I wanted to share with you this classic broccoli cheese casserole I made the other night because everyone loved it — even the leftovers were fantastic.  We’ve had a run of chilly weather so I ditched the salad and made this super cozy side dish to go with our chicken.

If you’re wondering if your holiday table really needs another creamy casserole, let me tell you emphatically that the answer is yes.

This recipe doesn’t include canned soup or mayo ~

and there’s no bland rice or watery frozen broccoli to muck it up, so if you grew up with that kind of casserole, trust me and give this one a try.   It starts with a pound of barely steamed broccoli, a homemade white sauce, a good dose of good cheese, a couple of eggs help bind it together, and finally my secret ingredient, a grating of fresh nutmeg.  It’s a really good, workhorse of a recipe, it pairs well with so many meals, and pleases just about everyone.

Keep Your Casserole Easy with These 3 Steps

1. Blanch the broccoli. Blanching and draining the broccoli before adding it to the casserole prevents the broccoli’s moisture from ruining your cheese sauce. You can do this in advance, if you need to. And on really busy nights, you can use frozen broccoli florets instead.

2. Use an oven-safe skillet. Using one dish to cook the sauce and bake the casserole makes this dish even easier. We like a large cast iron skillet, but feel free to use whatever oven-safe skillet you’ve got. Alternatively, you can transfer this to a casserole dish before baking.

3. Bake, don’t broil! To avoid burning the crackers, you’ll actually want to bake, not broil this dish. The short bake time also helps thicken the cheese sauce!

Used our thanksgiving leftovers for a delicious turkey casserole!


  • 1 pound broccoli florets.
  • 3 Tbsp butter.
  • 3 Tbsp flour.
  • 2 cups whole or low fat milk.
  • 2 cups 8 ounces shredded cheese (I used an Italian cheese blend).
  • 2 large eggs whisked.
  • 1 tsp salt.
  • lots of fresh cracked black pepper.
  • a good grating of fresh nutmeg about 1/8 ~ 1/4 tsp, to taste.

8 ounces sharp cheddar cheese, shredded (about 2 cups) 

1 1/2 cups crushed rectangular buttery crackers (about 40; such as Club) 

2 tablespoons chopped fresh flat-leaf parsley

Place broccoli and water in a large microwavable bowl. Cover loosely with plastic wrap, and microwave on high until tender, about 8 minutes. Set aside.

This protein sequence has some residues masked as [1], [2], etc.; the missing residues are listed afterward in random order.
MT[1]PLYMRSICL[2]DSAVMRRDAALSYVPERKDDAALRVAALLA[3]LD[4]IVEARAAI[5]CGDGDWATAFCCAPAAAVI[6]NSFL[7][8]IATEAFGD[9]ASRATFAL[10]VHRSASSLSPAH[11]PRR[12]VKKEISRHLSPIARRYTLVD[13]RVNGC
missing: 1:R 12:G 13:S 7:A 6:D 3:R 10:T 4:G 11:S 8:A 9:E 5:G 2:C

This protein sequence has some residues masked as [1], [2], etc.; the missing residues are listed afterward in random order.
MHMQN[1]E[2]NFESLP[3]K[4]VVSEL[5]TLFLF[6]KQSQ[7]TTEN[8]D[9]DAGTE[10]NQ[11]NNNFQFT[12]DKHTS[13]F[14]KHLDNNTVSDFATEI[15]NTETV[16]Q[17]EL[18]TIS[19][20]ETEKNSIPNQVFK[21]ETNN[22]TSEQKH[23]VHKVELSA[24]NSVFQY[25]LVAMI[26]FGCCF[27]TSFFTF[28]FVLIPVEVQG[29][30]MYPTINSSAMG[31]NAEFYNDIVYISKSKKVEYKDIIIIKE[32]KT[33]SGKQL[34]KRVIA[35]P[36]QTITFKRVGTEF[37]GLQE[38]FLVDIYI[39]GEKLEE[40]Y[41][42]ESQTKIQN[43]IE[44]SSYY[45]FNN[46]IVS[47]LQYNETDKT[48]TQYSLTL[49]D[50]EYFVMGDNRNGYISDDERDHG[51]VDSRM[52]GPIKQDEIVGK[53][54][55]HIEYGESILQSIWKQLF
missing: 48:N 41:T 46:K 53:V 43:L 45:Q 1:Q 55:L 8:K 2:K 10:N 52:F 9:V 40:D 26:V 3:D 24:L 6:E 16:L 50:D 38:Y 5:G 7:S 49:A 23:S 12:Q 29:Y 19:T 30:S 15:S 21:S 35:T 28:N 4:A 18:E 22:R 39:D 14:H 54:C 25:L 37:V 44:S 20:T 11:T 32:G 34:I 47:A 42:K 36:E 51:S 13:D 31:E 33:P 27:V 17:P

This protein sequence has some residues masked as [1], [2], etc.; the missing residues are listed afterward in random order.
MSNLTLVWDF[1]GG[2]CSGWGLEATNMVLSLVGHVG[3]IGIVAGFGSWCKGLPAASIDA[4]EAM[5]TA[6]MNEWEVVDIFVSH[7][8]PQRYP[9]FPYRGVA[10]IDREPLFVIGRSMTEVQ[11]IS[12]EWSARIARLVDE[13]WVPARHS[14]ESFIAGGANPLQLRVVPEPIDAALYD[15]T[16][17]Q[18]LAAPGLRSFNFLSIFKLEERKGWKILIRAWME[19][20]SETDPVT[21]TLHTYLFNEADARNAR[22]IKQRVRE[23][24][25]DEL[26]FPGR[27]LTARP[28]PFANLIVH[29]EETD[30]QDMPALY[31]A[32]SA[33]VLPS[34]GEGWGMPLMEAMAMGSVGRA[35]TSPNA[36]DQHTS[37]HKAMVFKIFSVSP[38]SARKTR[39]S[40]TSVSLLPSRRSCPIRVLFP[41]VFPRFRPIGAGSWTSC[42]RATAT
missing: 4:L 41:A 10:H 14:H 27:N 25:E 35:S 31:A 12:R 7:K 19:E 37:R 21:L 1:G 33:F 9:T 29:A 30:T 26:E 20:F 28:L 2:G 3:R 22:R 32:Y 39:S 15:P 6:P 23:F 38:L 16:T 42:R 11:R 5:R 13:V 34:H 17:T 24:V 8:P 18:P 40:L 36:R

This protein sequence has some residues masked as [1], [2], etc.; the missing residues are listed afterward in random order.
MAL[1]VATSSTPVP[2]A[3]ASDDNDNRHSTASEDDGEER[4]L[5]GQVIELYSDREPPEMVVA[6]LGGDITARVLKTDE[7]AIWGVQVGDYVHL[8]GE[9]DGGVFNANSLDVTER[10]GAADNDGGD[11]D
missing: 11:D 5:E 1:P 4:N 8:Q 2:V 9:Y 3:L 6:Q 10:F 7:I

Melt three tablespoons of the butter in a Dutch oven over medium-high. Add onion, and cook, stirring occasionally, until softened, about five minutes. Add garlic, and cook, stirring occasionally, one minute. Sprinkle flour evenly over onion mixture, and cook, stirring constantly, 1 minute. Whisk in milk, and cook, stirring constantly, until thickened, about two minutes. Reduce heat to medium, and whisk in mayonnaise, mustard, salt, and pepper until smooth. Add cheese, and stir until melted and smooth. Add broccoli, and stir to coat. Transfer to a lightly greased 13- x 9-inch broiler-proof baking dish, and cool to room temperature, about 30 minutes. Cover with aluminum foil, and chill until ready to bake, up to one day ahead.

Preheat oven to 350 degrees. Remove casserole from refrigerator while oven preheats. Bake, covered, until hot and bubbly, about one hour.

Place remaining one tablespoon butter in a medium-size microwavable bowl, and microwave on high until melted, about 15 seconds. Add crackers and parsley, and stir to combine. Sprinkle evenly over casserole. Increase oven temperature to broil on high, and broil casserole until top is golden brown, about one minute. Let stand 10 minutes before serving.

Apple-Cranberry Salad 

1 teaspoon stone-ground mustard 

2 tablespoons balsamic vinegar 

¼ cup olive oil 

1 apple, diced 

1 pear, diced 

¼ cup dried cranberries 

1 (10-ounce) package mixed baby greens 

¼ cup crumbled blue cheese 

2 tablespoons chopped walnuts 

Whisk the mustard and vinegar together in a small bowl. Drizzle in the olive oil while whisking to create a dressing; set aside. 

Place the apple, pear, cranberries, baby greens, blue cheese, and walnuts into a large salad bowl. Toss gently to mix, then pour on the dressing,